Why new bikes aren’t as heavy as you think
The specifications of some small-to-middle-weight new bikes have caused disquiet on the forums of MCN this year.
One user wrote of the new Honda CBR250R, which weighs 162kg and makes a claimed 26bhp: “I can't believe how heavy these things are. Modern four-cylinder 600s are down to this sort of weight.”
Another user said both the CBR250R and the 169kg Ninja 250R were “about 25kg too heavy”.
BMW’s new G650GS, at 192kg, has also raised eyebrows.
But there’s good reason the numbers seem high. It’s because manufacturers have started quoting kerb weight, with bikes full of fuel and oil, instead of dry weight, with no fluids.
According to an insider at one of the Japanese manufacturers, tricks played in the past to keep dry weight figures low include removing tool kits and draining batteries. He said kerb weight was now used instead because “all the manufacturers agreed that the figure should refer to the motorcycle complete”.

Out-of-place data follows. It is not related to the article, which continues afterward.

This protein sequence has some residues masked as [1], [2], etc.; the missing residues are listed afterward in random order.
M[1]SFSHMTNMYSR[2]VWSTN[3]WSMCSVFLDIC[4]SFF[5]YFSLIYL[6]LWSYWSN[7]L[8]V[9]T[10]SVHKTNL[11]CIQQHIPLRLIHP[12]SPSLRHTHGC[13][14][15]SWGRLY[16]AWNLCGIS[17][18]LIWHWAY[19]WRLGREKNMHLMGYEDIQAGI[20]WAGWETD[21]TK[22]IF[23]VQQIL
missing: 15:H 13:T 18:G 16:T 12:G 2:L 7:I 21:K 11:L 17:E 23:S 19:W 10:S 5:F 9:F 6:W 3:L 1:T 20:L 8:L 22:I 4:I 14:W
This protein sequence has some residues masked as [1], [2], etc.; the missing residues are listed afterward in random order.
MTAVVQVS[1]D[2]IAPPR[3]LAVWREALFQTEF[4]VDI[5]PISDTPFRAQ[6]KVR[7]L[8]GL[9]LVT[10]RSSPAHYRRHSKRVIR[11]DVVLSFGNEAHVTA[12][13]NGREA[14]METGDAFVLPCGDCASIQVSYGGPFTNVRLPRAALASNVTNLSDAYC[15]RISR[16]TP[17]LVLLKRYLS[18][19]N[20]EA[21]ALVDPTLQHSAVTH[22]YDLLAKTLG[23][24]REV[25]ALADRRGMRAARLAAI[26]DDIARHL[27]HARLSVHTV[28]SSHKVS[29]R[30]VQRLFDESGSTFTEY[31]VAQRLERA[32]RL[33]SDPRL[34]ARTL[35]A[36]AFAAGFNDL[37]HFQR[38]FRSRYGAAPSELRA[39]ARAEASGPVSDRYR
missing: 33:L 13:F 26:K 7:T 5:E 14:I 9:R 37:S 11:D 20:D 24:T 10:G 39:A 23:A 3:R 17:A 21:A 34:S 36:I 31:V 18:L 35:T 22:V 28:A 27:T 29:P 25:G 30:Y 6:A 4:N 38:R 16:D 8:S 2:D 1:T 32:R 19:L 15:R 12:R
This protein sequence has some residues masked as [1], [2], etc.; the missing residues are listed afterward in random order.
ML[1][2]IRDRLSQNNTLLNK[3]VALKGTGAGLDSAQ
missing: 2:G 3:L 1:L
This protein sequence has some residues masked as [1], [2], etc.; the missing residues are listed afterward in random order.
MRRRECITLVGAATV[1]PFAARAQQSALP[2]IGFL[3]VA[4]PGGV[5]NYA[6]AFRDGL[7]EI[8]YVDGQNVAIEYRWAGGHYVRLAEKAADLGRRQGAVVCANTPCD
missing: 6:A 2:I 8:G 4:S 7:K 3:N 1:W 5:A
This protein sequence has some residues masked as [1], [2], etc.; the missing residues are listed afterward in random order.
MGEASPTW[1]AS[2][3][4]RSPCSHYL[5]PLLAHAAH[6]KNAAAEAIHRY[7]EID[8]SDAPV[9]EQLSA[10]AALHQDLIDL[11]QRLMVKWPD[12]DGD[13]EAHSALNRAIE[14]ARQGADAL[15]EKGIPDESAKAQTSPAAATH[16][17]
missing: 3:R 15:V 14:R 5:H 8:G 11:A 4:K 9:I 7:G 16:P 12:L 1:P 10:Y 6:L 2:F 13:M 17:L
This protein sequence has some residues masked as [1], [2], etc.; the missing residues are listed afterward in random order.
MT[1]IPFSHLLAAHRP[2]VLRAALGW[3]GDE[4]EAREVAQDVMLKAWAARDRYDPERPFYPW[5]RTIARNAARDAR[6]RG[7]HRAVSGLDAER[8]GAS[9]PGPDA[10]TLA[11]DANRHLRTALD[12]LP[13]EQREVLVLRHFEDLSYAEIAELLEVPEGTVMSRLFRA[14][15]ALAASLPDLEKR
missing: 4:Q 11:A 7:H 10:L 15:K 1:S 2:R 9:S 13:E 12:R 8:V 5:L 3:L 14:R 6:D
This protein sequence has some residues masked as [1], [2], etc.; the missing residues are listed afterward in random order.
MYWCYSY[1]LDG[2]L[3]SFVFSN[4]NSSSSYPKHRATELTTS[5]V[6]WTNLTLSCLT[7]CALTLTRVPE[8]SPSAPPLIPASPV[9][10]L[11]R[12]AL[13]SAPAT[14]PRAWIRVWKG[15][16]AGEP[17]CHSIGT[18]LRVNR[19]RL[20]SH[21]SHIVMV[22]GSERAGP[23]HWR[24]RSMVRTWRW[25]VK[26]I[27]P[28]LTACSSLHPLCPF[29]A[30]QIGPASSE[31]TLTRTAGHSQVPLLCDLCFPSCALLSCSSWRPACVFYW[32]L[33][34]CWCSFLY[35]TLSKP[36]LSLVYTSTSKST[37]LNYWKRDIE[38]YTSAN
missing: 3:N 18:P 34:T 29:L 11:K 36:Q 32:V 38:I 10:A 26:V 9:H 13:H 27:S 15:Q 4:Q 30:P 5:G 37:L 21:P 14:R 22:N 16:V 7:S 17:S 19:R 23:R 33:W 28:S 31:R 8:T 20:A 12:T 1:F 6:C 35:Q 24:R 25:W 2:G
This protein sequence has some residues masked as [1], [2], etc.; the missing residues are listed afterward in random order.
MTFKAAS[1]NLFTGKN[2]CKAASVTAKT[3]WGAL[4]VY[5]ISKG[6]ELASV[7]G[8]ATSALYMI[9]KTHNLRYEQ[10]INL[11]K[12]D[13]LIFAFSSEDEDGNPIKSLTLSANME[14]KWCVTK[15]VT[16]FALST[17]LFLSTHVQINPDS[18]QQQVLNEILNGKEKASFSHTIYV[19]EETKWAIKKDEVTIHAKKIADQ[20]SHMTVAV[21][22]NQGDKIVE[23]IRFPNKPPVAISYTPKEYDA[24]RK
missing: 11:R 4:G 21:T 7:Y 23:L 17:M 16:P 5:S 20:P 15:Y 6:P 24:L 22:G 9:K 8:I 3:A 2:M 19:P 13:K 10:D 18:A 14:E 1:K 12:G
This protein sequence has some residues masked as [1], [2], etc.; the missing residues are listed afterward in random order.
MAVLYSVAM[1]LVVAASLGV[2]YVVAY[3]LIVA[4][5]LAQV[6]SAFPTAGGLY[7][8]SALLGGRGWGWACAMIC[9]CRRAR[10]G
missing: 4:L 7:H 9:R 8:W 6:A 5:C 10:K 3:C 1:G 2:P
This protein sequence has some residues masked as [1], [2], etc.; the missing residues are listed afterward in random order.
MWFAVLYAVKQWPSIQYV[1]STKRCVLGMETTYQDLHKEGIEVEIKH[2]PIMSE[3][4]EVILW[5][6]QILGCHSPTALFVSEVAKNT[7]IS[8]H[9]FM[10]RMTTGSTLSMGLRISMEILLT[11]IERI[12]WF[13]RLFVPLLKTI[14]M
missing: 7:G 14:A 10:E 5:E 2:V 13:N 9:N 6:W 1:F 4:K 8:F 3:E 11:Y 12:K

A 600cc sports bike with a claimed dry weight of around 160kg could actually have a kerb weight of around 180.
Bike weights are also under European Commission scrutiny thanks to licensing rules.
A raft of changes from 2013 include new power and power-to-weight ratio limits for new licence holders.
At the moment they are restricted to 33bhp and 0.16kilowatts per kg for two years after passing, but this will rise to 47bhp and 0.2kw/kg.
The 47bhp G650GS meets these restrictions precisely. It makes exactly 0.2kw/kg. If it weighed 1kg less, it would be too light.
Similarly, the Ninja 250R, based on its kerb weight, makes 0.14kw/kg, not far off the current limit of 0.16. And the CBR250R isn’t far behind at 0.12kw/kg.
However, our source said: “If the switch to kerb weight coincides with European licensing directives, I think that is coincidence.”